I am grateful to the many people who have discussed Darwin's delay with me. I am particularly grateful for information and debates with James Moore, who did not have time to read a draft. I have also benefited from fruitful discussion with Peter Bowler, Martin Rudwick, Joe Cain, Duncan Porter and Christopher Lewis. I am greatly indebted to those who read, commented on and encouraged earlier drafts of this essay, including Jon Hodge, Robert Richards, Janet Browne, James Secord, Frederick Burkhardt, Rebecca Stott, Peter Kjærgaard, Pietro Corsi, Randal Keynes, Gordon Chancellor, Michael Ruse and Richard Jennings. David Kohn kindly read part of the manuscript and answered several queries. I am especially grateful to Adrian Desmond for taking the time to read an early draft and even to debate the issues in a lengthy email exchange. I am also grateful to Charles Smith for answering queries about Wallace's recollections, and to Alan Love for sending me a copy of his article. Antranig Basman pointed out that the delay was found in the Great Britons documentary. I am grateful to the participants in the discussions at a work-in-progress seminar held at the Centre for Research in the Arts, Social Sciences and Humanities at Cambridge University in November 2005, to the warmly enthusiastic audience at the British Society for the History of Science annual conference at the University of Kent, July 2006, and finally to the Master and Fellows of Christ's College, Cambridge, for providing the most congenial and stimulating environment for my research. I would like to thank the Syndics of Cambridge University Library for permission to quote from manuscripts in the Cambridge University Library. The staff of the Manuscript Room there remain exceedingly helpful and patient with endless requests. Finally, I am grateful to Jilliene Jewell for encouraging me to submit this essay.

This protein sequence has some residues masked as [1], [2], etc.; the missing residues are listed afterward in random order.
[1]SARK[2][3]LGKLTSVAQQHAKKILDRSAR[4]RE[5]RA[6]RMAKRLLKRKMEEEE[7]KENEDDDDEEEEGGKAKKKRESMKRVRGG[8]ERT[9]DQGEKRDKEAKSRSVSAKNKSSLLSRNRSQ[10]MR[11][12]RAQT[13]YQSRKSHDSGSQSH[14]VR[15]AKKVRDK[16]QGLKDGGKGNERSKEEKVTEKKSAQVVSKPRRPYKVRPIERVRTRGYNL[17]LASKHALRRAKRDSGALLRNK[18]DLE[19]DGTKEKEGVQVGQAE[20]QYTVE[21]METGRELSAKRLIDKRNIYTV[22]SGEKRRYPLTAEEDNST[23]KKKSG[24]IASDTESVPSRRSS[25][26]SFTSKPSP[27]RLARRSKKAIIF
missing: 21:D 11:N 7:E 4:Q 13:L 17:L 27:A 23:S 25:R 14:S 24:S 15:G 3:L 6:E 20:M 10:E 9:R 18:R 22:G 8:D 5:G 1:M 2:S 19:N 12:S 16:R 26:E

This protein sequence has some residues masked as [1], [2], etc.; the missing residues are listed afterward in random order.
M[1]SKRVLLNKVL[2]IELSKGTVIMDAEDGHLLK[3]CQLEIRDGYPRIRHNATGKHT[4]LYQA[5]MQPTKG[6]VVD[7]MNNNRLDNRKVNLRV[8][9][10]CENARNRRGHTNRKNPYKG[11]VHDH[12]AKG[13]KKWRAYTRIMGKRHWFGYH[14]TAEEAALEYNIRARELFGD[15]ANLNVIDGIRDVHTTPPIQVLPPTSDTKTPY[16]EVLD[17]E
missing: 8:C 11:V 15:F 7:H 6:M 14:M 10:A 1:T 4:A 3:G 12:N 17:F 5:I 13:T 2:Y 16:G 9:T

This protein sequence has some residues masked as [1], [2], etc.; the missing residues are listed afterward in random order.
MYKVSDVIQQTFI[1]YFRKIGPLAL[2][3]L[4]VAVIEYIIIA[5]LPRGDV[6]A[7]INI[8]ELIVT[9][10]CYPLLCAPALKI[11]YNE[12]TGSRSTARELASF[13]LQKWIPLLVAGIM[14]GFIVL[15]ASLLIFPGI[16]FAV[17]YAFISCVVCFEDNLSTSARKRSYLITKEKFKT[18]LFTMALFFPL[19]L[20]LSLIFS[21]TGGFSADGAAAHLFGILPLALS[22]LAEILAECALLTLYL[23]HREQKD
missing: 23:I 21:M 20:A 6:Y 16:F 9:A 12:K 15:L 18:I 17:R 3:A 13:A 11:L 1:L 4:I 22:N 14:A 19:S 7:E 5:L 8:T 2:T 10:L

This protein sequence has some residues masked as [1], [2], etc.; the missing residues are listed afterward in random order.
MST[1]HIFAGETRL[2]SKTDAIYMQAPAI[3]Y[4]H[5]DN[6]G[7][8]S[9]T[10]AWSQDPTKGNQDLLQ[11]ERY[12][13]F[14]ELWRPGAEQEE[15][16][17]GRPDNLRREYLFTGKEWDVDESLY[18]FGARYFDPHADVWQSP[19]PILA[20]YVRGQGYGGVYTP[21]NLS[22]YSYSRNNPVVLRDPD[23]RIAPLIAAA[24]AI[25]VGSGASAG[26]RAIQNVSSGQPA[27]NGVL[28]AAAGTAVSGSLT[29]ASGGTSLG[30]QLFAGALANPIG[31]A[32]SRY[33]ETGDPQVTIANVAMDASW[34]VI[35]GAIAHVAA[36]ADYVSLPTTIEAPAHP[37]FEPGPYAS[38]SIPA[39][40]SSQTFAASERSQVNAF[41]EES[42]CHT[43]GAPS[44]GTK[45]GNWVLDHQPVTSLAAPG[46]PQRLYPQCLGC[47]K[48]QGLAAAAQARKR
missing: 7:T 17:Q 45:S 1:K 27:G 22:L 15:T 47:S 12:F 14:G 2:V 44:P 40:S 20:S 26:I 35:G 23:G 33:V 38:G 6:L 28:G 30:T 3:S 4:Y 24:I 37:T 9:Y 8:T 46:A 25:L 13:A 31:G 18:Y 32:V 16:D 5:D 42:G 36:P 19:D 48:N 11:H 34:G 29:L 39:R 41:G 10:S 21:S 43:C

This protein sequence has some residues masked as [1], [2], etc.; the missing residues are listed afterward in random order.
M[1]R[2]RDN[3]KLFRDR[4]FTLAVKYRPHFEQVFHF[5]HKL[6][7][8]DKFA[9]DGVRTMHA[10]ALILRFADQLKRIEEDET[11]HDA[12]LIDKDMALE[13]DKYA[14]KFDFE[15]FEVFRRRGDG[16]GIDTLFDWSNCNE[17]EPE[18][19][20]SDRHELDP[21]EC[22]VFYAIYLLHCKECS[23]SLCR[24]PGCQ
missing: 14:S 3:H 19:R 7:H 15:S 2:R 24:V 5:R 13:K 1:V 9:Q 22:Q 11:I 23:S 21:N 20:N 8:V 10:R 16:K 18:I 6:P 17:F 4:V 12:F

1 E. Mayr, The growth of biological thought (Belknap Press, 1982), p. 420.

2 A. Desmond, Foreword to D. Ospovat, The development of Darwin's theory (Cambridge University Press, 1994), p. xi.

3 M. Ruse, The Darwinian revolution (University of Chicago Press, 1979); Mayr, op. cit. (note 1).

4 F. J. Sulloway, 'Darwin and his finches: the evolution of a legend', J. Hist. Biol. 15(1), 1–53 (1982); Sulloway, 'The Beagle collections of Darwin's finches', Bull. Br. Mus. Nat. Hist. Zoo. 43, 49–94 (1982).

5 See, for example, Charles Darwin. Memorial notices, reprinted from Nature (Macmillan & Co., London, 1882); W. B. Carpenter, 'Charles Darwin: his life and work', Mod. Rev. 3, 500–524 (1882); 'Charles Darwin', The Times, 21 April 1882; [G. W. Bacon], The life of Charles Darwin (G. W. Bacon & Co., London, [ca. 1883]); L. C. Miall, The life and work of Charles Darwin (Jackson, Leeds, 1883); A. R. Wallace, 'The debt of science to Darwin', Century Mag. 25, 420–432 (1883); L. C. Miall, History of biology (Watts & Co., London, 1911); E. Woodall, Charles Darwin (Trübner, London, 1884); J. T. Cunningham, Charles Darwin, naturalist (William Brown, Edinburgh, 1886); G. Allen, Charles Darwin (Longmans, London, 1886); G. T. Bettany, Life of Charles Darwin (Walter Scott, London, 1887); E. Aveling, Darwin made easy (Progressive Publishing, London, 1887); F. Darwin, 'Charles Robert Darwin (1809–1882)',

[page] 199